The library at the College of Physicians is a treasure trove of sixteenth and seventeenth-century volumes pertaining to human and animal reproduction, or “generation,” and provided invaluable resources for my dissertation research. My thesis explores early modern explanations of generation as well as medical problems associated with birth defects and gynecological disorders. During the mid-seventeenth century Aristotle’s and Galen’s hegemony over learned anatomy was challenged by a spectrum of views on how living bodies function. I examine the origins of these debates and the challenges anatomists faced in replacing traditional accounts of fetal development. My focus is on William Harvey’s Exercitationes de generatione animalium (1651), Nathaniel Highmore’s Corporis humani disquisition anatomica and History of Generation (both 1651), and treatises on generation that either informed their work or else reference them. While the College of physicians holds the largest collection of volumes that are pertinent to my research, I also discovered many useful books and dissertation pamphlets at the Chemical Heritage Foundation and the University of Pennsylvania.
During the 1640s, Harvey led several anatomists in some of the earliest systematic observations of developing fetuses. The young physician Highmore was part of this group, yet in 1651 he and Harvey published very different theories of generation. Considering that they collaborated and emphasized the empirical foundations of t their accounts, the discrepancies between their explanations are striking. While Harvey clung to traditional Aristotelian vitalism, Highmore sought to provide chemical and mechanistic explanations of how bodies function. My dissertation delineates key differences between their studies of generation, traces sources of their ideas, and reveals ways in which their work provides a window onto central philosophical, medical, anatomical, and religious debates of the seventeenth century.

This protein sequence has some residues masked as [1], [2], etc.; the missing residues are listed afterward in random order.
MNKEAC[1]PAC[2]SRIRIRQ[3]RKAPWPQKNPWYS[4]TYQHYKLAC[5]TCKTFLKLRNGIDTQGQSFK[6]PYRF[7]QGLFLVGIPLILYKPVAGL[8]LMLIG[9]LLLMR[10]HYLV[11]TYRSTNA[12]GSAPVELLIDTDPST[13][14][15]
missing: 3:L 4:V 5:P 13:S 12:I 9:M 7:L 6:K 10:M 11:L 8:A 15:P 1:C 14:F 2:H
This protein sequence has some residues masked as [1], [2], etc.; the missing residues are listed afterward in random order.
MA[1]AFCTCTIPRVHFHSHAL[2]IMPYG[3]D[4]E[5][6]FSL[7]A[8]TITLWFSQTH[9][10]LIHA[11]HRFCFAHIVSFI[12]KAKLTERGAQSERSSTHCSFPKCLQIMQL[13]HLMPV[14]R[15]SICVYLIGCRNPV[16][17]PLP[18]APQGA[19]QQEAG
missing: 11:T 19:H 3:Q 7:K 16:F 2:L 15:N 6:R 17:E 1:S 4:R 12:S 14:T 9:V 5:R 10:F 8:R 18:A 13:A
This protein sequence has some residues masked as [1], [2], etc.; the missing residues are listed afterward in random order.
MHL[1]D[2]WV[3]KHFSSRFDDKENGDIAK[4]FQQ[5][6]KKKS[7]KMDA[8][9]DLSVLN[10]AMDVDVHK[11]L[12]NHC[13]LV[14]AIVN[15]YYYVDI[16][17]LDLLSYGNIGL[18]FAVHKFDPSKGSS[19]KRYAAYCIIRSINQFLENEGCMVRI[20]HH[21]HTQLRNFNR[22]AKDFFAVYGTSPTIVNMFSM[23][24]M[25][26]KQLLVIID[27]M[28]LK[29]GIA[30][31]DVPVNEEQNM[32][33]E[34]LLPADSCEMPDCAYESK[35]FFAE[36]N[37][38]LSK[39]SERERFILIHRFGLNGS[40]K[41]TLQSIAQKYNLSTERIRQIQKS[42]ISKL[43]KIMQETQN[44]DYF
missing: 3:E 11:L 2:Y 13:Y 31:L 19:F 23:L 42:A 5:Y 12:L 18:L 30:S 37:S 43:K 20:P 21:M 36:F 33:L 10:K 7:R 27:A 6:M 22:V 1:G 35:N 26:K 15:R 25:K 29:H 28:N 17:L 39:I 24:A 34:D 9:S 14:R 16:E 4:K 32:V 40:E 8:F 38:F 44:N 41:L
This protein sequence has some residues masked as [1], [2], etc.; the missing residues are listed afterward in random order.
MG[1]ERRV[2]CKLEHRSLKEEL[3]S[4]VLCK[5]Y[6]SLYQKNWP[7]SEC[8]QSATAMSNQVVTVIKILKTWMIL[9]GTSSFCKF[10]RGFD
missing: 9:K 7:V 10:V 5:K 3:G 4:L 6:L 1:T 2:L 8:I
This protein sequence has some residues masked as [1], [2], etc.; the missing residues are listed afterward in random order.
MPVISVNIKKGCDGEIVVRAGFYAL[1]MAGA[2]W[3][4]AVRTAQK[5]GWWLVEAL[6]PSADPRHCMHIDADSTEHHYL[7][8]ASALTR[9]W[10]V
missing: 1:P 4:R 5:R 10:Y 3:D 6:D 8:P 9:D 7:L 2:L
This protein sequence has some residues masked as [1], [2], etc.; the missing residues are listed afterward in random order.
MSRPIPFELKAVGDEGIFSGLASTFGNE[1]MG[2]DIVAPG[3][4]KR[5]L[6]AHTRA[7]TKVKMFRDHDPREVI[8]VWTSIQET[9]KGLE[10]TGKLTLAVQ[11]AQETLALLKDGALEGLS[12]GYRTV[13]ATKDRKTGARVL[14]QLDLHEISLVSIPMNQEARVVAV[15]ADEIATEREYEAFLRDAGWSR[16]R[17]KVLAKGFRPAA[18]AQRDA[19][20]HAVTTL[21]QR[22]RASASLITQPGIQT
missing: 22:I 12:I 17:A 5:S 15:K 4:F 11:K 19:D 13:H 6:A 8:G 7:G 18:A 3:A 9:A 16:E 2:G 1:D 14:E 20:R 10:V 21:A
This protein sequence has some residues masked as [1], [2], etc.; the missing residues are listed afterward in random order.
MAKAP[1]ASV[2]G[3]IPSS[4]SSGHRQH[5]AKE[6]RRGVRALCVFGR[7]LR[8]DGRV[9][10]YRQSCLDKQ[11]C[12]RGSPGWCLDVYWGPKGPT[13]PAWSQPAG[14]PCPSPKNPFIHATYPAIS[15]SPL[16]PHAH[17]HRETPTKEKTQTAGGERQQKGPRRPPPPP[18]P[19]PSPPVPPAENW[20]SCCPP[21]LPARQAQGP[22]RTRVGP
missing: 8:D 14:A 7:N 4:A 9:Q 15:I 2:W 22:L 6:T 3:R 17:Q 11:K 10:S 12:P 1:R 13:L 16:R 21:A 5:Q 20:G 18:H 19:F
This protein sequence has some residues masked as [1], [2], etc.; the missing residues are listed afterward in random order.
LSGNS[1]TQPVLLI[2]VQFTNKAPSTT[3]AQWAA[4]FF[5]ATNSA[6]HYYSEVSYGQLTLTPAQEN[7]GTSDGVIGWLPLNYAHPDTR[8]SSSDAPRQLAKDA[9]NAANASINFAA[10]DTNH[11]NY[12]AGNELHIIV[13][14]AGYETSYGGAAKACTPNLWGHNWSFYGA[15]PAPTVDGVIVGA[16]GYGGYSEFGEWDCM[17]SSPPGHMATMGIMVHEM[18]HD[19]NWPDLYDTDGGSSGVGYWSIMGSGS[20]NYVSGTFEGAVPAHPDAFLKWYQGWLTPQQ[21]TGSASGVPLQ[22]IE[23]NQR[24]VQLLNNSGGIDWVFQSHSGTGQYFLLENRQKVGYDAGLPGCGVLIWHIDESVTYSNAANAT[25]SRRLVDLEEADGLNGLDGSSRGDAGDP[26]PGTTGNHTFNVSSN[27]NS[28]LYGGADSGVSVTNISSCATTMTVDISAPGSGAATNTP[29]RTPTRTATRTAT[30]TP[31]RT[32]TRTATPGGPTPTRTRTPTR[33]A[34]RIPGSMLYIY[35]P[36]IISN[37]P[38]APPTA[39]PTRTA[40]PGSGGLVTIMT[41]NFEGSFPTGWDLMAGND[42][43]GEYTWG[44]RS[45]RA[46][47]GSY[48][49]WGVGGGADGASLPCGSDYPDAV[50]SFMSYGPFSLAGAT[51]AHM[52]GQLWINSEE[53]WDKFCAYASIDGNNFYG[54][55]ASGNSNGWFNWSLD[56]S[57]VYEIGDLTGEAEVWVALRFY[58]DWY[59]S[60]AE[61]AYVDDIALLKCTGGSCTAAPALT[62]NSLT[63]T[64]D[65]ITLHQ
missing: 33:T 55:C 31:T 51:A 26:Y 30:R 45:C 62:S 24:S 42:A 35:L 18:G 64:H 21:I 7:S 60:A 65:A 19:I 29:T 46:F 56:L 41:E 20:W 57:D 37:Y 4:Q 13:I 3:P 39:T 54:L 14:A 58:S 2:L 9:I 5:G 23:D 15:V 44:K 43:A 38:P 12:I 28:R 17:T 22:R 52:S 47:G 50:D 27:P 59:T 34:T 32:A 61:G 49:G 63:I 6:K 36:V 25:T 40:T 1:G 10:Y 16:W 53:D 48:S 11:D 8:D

Both Harvey and Highmore engaged in extensive and detailed analyses of earlier anatomical works. The Disquisitio and Exercitationes teem with references to Galen and Aristotle, to sixteenth-century anatomical works, and to early seventeenth-century textbooks. Highmore responds at length to Adriaan Spiegelius’s De formatu foetu (1626) and De humani corporis fabrica (1627), and Harvey cites the former treatise. In an effort to acquire a clearer understanding of Spiegelius’s views and check Harvey’s and Highmore’s claims about them, I studied the treatises, which are held at the University of Pennsylvania, Princeton, and the College of Physicians. Spiegelius discusses one of the central questions of early seventeenth-century generation: whether the mother provides the fetus with vital spirits or whether the fetus produces them itself. According to the traditional Galenic and Aristotelian conceptions of the body, vital spirits are distributed by the arterial blood. Whether or not the fetus derives arterial blood and spirits from its mother had important implications for its ontological status. Harvey followed Spiegelius in holding that the fetus produces the vital spirits itself. He also cites and agrees with Julius Caesar Arantius, who had argued in De formato foetu opusculum (1564) that the umbilical vessels are not joined to the uterine vessels, but rather terminate in the placenta. Harvey’s teacher at Padua, Fabricius ab Aquapendente, published a volume on the formation of the fetus in 1600 in which he argued adamantly against Arantius’s view. The College holds copies of Arantius and Fabricius’s treatises, which I consulted in order to understand the argument over vital spirits that plays a significant role in Harvey’s work. I am currently writing a chapter of my dissertation on this debate.